What’s new! We all know that.
I can see/hear your reactions.
Hear me out before you agree to agree to your thoughts.
I decided to get into the world of storytelling armed with a certificate to that effect. Without a certificate who believes you nowadays (of course, that is for another day).
I take my baby steps into this wonderful world by proceeding to a lake where World Wetlands Day is being celebrated.
I walk on to the dais armed with a lot of confidence or should I say attitude because I had been one of the best trainers in my corporate training centre and not a novice in public speaking.
Telling stories to a bunch of small kids is nothing but ‘ju ju bi’ (slang, read child’s play). My journey as a storyteller has begun.
I narrate the story of how a hummingbird tries to put out a forest fire and also tells his animal friends that if everybody does their bit then the fire could be put out. Here I pause and I ask the kids whether they would be like the hummingbird and the kids start talking about what they would do etc and a discussion starts and I start patting myself that the kids understand the values in that story.
With my chest puffed up, I await the thunderous applause when this question “What happened to the fire?” pops up from nowhere so to say. I look down at the four-year-old, who has asked the question and then at the audience sheepishly. I soon conclude the story ‘and the fire was put out’. The child looks at me smilingly fully satisfied.
My chest collapses. OMG!! I have forgotten to end the story and here the kid is reminding me. Phew!! Am I not supposed to tie up all the loose ends? As adults we would have guessed and ended the story in our minds. But here children are taken through the imaginative world like a movie and hence a reasonable ending is necessary, which like a true-blue adult I have overlooked. The children expect a sense of completion. This my lesson number 1.
Now, how would you describe four dragons which have names like yellow/black/long/pearl? As a normal adult I would say the colour of the first two dragons are yellow and black, the third dragon described as a very long one and the fourth, maybe having pearly white teeth. All you adults are thrilled with my description, this storyteller has so much imagination, wish we could think like her. Unfortunately, my audience is a group of five-year olds and I am narrating a Chinese folk tale of four rivers.
“What is the colour of the long dragon?” Colour, what colour, I have perfectly described with actions that it is a long dragon. To humour the little girl who had asked the
question, I say, “Green.” The girl sits down with a satisfied smile. The story continues with the description of the fourth dragon having pearly white teeth. For a moment I am taken aback when one question is asked in chorus by four kids, “What is the colour of the fourth dragon?” I just say blue and continue the story.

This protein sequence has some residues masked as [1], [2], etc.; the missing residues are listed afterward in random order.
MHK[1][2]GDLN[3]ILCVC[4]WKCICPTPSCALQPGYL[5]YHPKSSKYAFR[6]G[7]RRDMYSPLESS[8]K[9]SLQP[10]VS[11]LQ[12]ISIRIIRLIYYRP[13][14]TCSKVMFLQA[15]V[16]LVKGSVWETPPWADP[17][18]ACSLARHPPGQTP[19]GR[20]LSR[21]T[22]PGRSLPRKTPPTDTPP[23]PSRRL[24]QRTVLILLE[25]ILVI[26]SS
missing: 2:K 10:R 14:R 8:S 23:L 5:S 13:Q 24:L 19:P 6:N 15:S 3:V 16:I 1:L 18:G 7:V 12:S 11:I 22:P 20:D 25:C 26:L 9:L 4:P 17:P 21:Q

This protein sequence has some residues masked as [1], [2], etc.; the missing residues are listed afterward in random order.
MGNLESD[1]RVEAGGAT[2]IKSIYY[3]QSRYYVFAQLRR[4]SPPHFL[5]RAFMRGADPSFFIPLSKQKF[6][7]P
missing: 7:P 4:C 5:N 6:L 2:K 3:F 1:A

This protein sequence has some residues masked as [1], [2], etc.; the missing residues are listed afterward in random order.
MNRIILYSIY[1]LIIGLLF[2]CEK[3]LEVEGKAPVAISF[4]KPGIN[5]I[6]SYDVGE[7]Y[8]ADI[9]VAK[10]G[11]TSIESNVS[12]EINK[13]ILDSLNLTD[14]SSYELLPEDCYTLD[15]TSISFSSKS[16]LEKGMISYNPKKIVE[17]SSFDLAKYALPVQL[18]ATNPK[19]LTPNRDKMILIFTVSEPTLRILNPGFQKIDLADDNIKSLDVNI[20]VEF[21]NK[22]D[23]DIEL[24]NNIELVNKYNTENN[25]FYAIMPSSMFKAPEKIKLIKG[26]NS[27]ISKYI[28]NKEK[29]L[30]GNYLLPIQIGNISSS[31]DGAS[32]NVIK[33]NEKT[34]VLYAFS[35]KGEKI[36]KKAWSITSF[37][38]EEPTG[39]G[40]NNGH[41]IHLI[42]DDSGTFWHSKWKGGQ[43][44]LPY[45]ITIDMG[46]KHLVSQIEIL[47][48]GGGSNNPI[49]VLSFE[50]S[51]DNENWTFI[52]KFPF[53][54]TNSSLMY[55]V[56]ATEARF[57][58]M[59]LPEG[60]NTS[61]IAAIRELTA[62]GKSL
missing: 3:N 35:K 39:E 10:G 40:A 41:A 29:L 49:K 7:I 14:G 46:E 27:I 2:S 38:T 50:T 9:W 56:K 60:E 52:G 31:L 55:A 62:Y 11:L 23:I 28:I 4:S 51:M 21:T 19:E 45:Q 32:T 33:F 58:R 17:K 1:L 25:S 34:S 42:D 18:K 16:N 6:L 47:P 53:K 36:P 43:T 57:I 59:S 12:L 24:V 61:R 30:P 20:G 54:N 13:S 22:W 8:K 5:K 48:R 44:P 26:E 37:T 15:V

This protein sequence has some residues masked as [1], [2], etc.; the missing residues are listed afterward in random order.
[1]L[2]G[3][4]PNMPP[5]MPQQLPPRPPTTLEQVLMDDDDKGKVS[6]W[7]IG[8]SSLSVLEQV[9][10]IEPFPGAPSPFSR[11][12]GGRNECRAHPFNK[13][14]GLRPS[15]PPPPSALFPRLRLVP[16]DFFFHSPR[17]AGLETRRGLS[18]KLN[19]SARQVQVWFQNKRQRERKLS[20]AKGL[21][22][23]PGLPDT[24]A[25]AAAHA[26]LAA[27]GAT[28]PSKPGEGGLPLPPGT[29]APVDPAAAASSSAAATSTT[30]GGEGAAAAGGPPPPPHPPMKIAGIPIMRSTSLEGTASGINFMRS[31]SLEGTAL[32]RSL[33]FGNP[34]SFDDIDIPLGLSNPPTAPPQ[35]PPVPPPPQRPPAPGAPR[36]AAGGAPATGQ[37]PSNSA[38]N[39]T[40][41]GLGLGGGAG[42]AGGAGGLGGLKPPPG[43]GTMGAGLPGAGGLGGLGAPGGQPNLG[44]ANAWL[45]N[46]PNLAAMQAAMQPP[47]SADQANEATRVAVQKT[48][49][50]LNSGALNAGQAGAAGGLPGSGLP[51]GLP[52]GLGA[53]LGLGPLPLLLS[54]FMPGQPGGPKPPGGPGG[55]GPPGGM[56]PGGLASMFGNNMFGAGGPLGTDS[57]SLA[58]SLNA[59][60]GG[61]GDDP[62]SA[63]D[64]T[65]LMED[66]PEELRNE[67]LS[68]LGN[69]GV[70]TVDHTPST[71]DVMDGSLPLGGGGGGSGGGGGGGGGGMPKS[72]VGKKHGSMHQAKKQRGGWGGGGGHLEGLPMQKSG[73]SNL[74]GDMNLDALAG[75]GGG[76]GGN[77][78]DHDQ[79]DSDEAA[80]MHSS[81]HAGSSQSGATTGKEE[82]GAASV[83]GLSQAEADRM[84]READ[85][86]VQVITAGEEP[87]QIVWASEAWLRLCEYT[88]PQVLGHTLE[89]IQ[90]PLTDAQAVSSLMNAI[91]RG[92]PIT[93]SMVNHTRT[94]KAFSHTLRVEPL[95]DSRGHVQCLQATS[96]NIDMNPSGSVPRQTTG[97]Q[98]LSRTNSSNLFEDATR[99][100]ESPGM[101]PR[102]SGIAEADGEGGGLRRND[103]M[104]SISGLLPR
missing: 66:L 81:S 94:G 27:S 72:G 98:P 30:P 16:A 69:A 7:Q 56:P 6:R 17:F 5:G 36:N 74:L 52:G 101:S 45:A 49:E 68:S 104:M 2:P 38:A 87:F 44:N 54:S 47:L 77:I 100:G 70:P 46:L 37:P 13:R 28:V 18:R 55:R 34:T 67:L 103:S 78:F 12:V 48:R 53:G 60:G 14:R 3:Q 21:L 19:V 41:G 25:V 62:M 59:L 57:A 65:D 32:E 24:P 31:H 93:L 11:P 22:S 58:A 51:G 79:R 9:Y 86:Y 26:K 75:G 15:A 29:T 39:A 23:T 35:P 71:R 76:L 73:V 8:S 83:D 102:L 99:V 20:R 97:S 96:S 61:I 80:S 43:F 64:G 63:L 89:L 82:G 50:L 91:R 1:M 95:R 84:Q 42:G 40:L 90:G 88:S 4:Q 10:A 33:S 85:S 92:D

As I am mulling over the day’s events, I realise that when a storyteller weaves a story, the audience imagines the characters based on the inputs given by the storyteller. If I had not given colours to the first two dragons, instead just given the names as yellow and black, the audience would have their own colours for the dragons. By giving the colours to the first two dragons, I have restricted the imagination of the audience who are forced to know the colours of the other two dragons. The children, in their own fashion, pointed out, “How can we imagine the character if you have not described it completely?” This is a narrative style of storytelling and there should be logical consistency. Lesson number 2.
Can one show a puppet of a pig and tell an elephant story? I did. Now don’t laugh. Listen to what happened.
I decide to use hand puppets and the story is ‘How the Elephant Gets its Long Trunk’ by Rudyard Kipling. The story goes that elephants earlier had very small noses like that of a pig and I show a puppet of a pig. I continue the elephant story with the pig puppet in my hand. My great idea is that I would show them the actual elephant puppet at the point where the elephant gets the long trunk. What originality!
Thud! I am brought to the ground roughly when a little girl asks me, “Why are you showing a pig while telling the story of an elephant?” Immediately, I put the pig puppet down and continue the story with the actual elephant puppet, of course, with a folded trunk. Any erroneous representation is a big ‘No No’. Lesson number 3: with kids, be true in every sense.
You now agree that Storytelling is no child’s play. This is serious business.
My lovely journey in storytelling continues and so does my learning. The children keep me grounded.
Parvathy Eswaran is a Storyteller by passion and by choice who conducts storytelling sessions for children and adults. She believes that stories are a way towards knowledge.